More than 60 percent of Americans get their health insurance through an employer, according to Census Bureau statistics. The number of people without insurance rose last year from 43 million to 45 million. Some experts say that rising insurance costs are in part to blame.
Families USA said it found 85.2 million people went without health insurance for some time during 2003 and 2004. "In 2003-2004, one out of every three Americans under 65 years of age went without health insurance for some period of time. Over half of these people were uninsured for at least nine months," the group said. "The number of people who were uninsured at some point in 2003-2004 exceeds the combined population of 32 states and the District of Columbia," Pollack added. "This is an epidemic that requires immediate attention."
For the report Families USA used data compiled and analyzed by The Lewin Group from the U.S. Census Bureau, the Department of Labor, and the Department of Health and Human Services.
More statistics about the why people are uninsured:
A number of new reports out this fall indicate the nation's healthcare crisis is worsening, with statistics indicating both a larger number of uninsured and a continuing double-digit rise in health care costs to employers.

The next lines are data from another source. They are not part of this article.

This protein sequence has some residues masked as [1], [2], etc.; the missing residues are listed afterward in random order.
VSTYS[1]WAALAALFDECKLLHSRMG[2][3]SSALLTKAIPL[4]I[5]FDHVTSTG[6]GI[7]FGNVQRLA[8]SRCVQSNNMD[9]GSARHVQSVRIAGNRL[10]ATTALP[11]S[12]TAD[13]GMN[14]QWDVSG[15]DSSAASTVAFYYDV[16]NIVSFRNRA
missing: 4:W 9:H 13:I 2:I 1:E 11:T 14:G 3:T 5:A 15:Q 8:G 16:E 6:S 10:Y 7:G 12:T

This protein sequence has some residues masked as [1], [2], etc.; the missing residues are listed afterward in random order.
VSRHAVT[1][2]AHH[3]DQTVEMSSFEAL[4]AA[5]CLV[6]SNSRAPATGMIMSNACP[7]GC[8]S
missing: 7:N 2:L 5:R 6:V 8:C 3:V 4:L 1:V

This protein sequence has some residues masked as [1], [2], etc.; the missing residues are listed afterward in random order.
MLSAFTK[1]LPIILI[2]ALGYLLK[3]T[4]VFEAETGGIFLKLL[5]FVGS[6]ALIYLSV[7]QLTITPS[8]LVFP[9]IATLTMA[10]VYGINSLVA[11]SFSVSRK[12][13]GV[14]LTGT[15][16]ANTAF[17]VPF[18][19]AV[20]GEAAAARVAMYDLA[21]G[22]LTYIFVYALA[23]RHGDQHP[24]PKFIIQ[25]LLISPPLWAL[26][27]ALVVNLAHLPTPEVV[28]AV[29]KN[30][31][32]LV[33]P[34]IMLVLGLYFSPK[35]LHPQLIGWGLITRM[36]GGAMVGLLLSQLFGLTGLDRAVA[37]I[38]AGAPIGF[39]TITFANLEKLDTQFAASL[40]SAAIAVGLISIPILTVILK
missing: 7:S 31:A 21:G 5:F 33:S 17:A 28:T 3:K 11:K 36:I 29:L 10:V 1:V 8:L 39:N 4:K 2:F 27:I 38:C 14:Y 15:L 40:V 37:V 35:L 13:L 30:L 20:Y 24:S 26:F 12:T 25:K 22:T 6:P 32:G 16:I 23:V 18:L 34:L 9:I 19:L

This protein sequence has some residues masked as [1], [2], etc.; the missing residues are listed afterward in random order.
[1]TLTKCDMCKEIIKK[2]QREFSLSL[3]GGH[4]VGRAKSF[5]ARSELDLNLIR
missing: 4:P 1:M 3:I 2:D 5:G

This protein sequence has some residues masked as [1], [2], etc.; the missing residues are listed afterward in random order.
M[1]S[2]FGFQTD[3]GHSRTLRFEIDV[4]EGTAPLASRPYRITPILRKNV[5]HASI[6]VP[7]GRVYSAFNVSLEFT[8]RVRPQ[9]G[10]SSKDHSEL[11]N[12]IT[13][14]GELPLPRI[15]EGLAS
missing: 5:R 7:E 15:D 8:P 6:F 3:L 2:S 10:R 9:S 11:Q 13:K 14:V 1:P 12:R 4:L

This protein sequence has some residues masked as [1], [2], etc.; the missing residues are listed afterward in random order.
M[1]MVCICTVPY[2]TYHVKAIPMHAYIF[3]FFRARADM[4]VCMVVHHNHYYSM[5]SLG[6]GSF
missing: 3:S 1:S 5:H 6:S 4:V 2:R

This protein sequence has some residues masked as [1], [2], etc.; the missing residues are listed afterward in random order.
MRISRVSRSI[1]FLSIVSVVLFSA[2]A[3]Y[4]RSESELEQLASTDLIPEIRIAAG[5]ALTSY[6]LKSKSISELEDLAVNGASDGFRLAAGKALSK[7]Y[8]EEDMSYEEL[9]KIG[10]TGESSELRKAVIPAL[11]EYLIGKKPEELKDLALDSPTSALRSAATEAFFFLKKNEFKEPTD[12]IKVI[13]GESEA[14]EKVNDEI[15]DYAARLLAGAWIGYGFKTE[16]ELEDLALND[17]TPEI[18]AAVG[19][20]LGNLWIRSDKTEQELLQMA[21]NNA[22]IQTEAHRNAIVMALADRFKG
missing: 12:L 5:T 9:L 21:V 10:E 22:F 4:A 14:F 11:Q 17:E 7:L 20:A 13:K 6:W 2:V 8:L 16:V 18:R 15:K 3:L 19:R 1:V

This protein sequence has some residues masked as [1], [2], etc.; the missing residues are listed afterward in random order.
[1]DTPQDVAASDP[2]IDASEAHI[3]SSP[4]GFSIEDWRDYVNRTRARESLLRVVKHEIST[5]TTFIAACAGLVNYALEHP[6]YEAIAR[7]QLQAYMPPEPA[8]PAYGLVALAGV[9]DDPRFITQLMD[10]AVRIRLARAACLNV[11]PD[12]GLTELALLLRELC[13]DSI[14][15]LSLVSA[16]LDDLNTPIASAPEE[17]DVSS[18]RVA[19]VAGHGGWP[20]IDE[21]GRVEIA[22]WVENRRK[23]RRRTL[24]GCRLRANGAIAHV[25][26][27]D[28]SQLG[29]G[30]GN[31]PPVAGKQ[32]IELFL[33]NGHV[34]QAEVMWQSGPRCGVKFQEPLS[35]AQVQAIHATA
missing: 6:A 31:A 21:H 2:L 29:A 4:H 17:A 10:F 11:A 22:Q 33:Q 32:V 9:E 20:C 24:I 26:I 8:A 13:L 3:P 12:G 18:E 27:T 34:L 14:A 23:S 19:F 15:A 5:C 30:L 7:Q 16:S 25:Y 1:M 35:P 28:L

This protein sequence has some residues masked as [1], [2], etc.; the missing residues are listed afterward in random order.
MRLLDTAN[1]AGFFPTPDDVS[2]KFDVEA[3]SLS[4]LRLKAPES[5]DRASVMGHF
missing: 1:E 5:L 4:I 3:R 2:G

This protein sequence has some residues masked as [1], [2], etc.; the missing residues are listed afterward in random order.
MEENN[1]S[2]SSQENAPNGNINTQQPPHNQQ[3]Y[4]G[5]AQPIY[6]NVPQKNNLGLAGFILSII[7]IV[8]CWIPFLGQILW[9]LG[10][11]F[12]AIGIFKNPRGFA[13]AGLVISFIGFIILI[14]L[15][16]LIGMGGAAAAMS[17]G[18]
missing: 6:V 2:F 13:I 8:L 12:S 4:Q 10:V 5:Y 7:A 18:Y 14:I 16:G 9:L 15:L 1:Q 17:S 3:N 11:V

An annual survey of 3,000 companies conducted between January and May of this year by the Kaiser Family Foundation and Health Research and Educational Trust showed that the cost of providing health care to employees has risen 11.2 percent this year. That marks the fourth straight year those figures have been in the double-digit range. As a result, there has been a steady decline in the number of workers and their families receiving health care coverage from their employers.
Although the increase in health care costs appears to have slowed from the record 13.9 percent in 2003, marking a downturn for the first time since 1996, the study noted that the 11.2 percent increase was still more than five times the national increase in wages as reported by the Bureau of Labor Statistics.
Small businesses were particularly hard hit by the rising cost of health care, the study said, with the average family coverage in a preferred provider network rising to $10,217, of which employees paid $2.691. That same family coverage cost $4,500 in 1999, health experts said.
The study said because of that expense, many small companies are no longer offering coverage to a worker's spouse or children.
The study reported that the number of companies of all sizes offering health benefits to their workers has dropped from 65 percent in 2001 to 61 percent this year.
According to the Census Bureau, a record 45 million individuals are now uninsured.
About one-third of those uninsured residents come from households with annual incomes above $50,000 a year.
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